Hike 13: Redwood Access Trail and Revelation Trail
Hike 14: Elk Prairie Loop Trail
Hike 15: James Irvine and Miners Ridge Trails
Hike 16: West Ridge Trail and Prairie Creek Trail Loop
Hike 17: Prairie Creek Trail and Cathedral Trees Trail Loop
Hike 18: Brown Creek Trail, Rhododendron Trail, and South Fork Trail Loop
Hike 19: Hope Creek Trail and Ten Taypo Trail
Hike 20: Ossagon Trail
Hike 21: Carruthers Cove Trail

Even if you are pressed for time, get off the freeway and drive Newton B. Drury Scenic Parkway through the park (no entrance fee); it’s one of the most beautiful drives on the planet.

The Prairie Creek Trail wanders through some of the best scenery in Prairie Creek Redwoods State Park. It's one of the easiest and most popular hikes in the park.
The Prairie Creek Trail wanders through some of the best scenery in Prairie Creek Redwoods State Park. It’s one of the easiest and most popular hikes in the park.

48.6 29.7 Exit 765: Newton B. Drury Scenic Parkway and Prairie Creek Redwoods State Park

See the entry just above. Don’t miss Prairie Creek Redwoods State Park!

52.1 26.2 Exit 768: Klamath Beach Road to Coastal Drive

Klamath Beach Road heads west to the Coastal Drive, which is described in detail in the book. Coastal Drive passes the trailhead for the Flint Ridge section of the Coastal Trail, and then it wanders past headlands with expansive Pacific Ocean views, and near historic sites, before dropping to the mouth of the Klamath River.

52.5 25.8 Klamath River Bridge

The Klamath River Bridge is famous for the golden bears that border both ends. The golden bears represent the Grizzly Bear that is on the official California state flag.

The Klamath River begins in the mountains of southern Oregon and flows west and south to empty into the Pacific Ocean just a couple miles west. (See the Coastal Drive description above.)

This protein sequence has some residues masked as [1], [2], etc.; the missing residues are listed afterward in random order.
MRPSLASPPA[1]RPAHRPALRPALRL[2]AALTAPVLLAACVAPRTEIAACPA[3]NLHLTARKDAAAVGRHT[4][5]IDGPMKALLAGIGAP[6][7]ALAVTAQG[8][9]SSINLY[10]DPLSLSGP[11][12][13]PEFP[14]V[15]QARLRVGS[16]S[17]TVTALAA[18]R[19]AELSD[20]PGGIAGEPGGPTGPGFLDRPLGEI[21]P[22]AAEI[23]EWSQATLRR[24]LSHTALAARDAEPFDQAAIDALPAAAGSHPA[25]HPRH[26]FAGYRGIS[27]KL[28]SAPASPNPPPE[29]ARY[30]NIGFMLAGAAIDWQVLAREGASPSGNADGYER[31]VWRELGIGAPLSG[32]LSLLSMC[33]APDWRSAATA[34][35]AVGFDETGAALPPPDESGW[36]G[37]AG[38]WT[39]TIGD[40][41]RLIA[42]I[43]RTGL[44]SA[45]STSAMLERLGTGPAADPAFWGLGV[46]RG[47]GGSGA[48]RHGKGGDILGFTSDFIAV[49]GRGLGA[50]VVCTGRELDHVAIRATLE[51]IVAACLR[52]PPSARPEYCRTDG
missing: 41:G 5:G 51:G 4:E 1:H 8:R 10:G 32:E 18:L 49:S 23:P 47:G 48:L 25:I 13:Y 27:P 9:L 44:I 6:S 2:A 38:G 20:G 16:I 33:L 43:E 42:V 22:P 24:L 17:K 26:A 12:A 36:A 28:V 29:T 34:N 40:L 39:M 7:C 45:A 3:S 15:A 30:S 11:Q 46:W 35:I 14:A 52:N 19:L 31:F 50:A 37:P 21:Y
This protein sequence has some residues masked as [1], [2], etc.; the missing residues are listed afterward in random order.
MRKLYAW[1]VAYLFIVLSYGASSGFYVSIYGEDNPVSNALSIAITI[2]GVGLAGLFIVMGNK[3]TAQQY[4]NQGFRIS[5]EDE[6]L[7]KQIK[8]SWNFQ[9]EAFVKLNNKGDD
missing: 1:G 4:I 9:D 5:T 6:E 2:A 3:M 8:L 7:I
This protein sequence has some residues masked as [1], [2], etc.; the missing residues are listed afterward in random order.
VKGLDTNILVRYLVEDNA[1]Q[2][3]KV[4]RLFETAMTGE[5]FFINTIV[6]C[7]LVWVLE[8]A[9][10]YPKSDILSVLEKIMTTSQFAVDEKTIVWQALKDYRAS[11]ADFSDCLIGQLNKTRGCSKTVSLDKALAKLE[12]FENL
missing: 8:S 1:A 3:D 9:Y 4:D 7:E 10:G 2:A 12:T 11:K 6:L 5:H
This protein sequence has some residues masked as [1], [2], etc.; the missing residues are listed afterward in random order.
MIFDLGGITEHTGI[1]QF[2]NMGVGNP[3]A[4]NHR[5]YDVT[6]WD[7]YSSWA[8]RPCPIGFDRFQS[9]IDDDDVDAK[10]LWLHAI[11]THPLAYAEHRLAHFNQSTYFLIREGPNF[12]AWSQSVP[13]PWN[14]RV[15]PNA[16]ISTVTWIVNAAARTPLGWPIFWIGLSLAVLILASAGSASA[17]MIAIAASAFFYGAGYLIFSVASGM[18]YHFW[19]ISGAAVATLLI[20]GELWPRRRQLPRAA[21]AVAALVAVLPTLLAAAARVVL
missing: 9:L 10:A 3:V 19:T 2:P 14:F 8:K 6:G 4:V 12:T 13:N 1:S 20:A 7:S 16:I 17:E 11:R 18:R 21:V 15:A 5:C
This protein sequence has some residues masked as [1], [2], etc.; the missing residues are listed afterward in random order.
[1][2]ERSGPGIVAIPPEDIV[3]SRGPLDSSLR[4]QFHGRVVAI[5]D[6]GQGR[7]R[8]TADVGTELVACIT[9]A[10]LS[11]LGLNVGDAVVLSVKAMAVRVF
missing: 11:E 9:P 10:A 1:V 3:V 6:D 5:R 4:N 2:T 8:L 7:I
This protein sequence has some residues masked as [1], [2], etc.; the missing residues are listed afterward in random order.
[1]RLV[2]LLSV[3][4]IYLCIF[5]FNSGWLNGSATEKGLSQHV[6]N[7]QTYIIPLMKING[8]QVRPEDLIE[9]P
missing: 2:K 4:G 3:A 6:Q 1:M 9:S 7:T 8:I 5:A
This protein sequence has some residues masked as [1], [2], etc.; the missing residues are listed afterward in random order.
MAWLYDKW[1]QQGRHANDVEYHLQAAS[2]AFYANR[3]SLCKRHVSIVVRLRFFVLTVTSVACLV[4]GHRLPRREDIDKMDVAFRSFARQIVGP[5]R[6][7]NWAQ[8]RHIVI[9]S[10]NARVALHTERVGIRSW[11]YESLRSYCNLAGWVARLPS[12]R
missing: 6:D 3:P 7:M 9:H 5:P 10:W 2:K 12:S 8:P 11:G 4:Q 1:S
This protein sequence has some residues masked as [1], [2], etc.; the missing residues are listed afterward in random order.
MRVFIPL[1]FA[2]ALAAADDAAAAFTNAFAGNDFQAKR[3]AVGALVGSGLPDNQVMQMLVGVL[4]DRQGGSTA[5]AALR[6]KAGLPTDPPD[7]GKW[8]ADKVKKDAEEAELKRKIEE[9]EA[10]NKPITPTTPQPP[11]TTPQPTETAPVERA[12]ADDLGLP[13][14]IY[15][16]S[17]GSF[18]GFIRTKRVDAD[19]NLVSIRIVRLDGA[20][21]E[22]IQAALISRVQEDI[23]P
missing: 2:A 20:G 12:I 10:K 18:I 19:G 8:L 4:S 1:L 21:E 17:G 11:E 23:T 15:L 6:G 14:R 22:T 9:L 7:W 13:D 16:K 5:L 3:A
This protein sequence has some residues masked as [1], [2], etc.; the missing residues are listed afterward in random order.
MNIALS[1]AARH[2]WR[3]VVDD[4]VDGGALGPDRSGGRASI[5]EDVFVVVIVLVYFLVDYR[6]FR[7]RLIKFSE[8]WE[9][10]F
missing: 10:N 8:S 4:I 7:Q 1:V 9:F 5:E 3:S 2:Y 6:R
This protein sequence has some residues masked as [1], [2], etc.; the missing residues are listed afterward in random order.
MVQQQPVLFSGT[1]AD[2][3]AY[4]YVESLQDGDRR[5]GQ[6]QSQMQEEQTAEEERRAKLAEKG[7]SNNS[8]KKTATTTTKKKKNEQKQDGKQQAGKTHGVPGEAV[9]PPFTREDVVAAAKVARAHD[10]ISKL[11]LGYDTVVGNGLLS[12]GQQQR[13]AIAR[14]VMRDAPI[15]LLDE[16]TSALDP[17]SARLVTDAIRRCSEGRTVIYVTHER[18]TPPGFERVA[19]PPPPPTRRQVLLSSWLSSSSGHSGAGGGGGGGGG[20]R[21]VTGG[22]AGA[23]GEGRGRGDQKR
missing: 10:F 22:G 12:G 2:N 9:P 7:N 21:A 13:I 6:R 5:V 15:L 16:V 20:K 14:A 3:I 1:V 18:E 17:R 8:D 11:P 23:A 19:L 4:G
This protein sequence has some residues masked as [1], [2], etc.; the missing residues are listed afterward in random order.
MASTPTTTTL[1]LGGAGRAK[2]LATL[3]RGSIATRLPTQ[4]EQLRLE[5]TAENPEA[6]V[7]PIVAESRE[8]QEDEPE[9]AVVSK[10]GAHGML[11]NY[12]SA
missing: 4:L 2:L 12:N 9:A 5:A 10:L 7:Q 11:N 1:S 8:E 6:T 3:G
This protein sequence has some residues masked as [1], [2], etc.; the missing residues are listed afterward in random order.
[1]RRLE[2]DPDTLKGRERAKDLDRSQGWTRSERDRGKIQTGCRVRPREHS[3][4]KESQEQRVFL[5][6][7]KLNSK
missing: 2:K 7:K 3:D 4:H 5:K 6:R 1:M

53.2 25.1 Exit 769: CA 169, Klamath/Terwer Valley

This is an alternate way to reach the town of Klamath. The best way is described just below.

53.7 24.6 East Side: Town of Klamath

The small town of Klamath has a store, a gas station, a restaurant, and a hotel, and is a good place to get supplies if you won’t be traveling as far as Crescent City or Orick or Arcata.

55.4 22.9 West Side: Requa Road, Hikes 22-23, Klamath River Overlook

Requa Road rises to an expansive viewpoint over the mouth of the Klamath River, the rugged coastline, and the vast Pacific Ocean. The Mouth of the Klamath River viewpoint is also the trailhead for:

Hike 22: Mouth of the Klamath River Overlook
Hike 23: Coastal Trail to Hidden Beach

The viewpoint and both trails are excellent for whale watching from fall through spring.

58.3 20.0 East Side: Trees of Mystery

Trees of Mystery = giant Paul Bunyan and Babe the Blue Ox. Yes, it’s a major tourist attraction, but kids love it, and there’s an excellent and free Native American museum inside.

Just north of Trees of Mystery on the west side of Highway 101 is a trail that runs a half-mile west to connect with the Coastal Trail near Hidden Beach.

Trees of Mystery: Paul Bunyan and Babe the Blue Ox, Highway 101 icons of the redwood coast of Northern California.
Trees of Mystery: Paul Bunyan and Babe the Blue Ox, Highway 101 icons of Northern California’s redwood coast. (Courtesy Wikimedia)

59.2 19.1 West Side: Lagoon Creek and Hike 24, Yurok Loop Trail and Hidden Beach

The Lagoon Creek Picnic Area has picnic tables (of course), and it also has beautiful Lagoon Pond. In addition, it’s the trailhead for the Yurok Loop Trail, and also the Coastal Trail section that contours along the coastline to Hidden Beach (also a good tidepool exploration spot), and then farther south to Klamath River Overlook described above.

False Klamath Rock viewed from the Yurok Loop Trail/California Coastal Trail in Redwood National Park near Hidden Beach.
False Klamath Rock from the Yurok Loop Trail/California Coastal Trail, with trailhead on Highway 101

59.9 18.4 West Side: Wilson Creek Beach

Wilson Creek Beach is a favorite stopping point for many driving along Highway 101. There’s plenty of parking, and you can stroll the beach in either direction, or just watch the waves rolling or pounding False Klamath Rock and other jagged rocks offshore.

60.7 17.6 West Side: Vista Point

Make sure you spare a few minutes to stop at one of these two vista points, two of the finest along Highway 101, and the entire California coast for that matter. Both give sweeping views of the Del Norte County coastline and the vast Pacific Ocean. This is the spot where I took the cover shot for the fourth edition of my 100 Classic Hikes: Northern California.

61.1 17.2 West Side: Vista Point

See what I said just above. Be careful crossing Highway 101 if you’re driving north.

63.4 14.9 West Side: Damnation Creek Trail (Hike 25)

The Damnation Creek Trail drops steeply to the coast. However, a footbridge is currently out near the bottom of the trail, preventing access to the beach.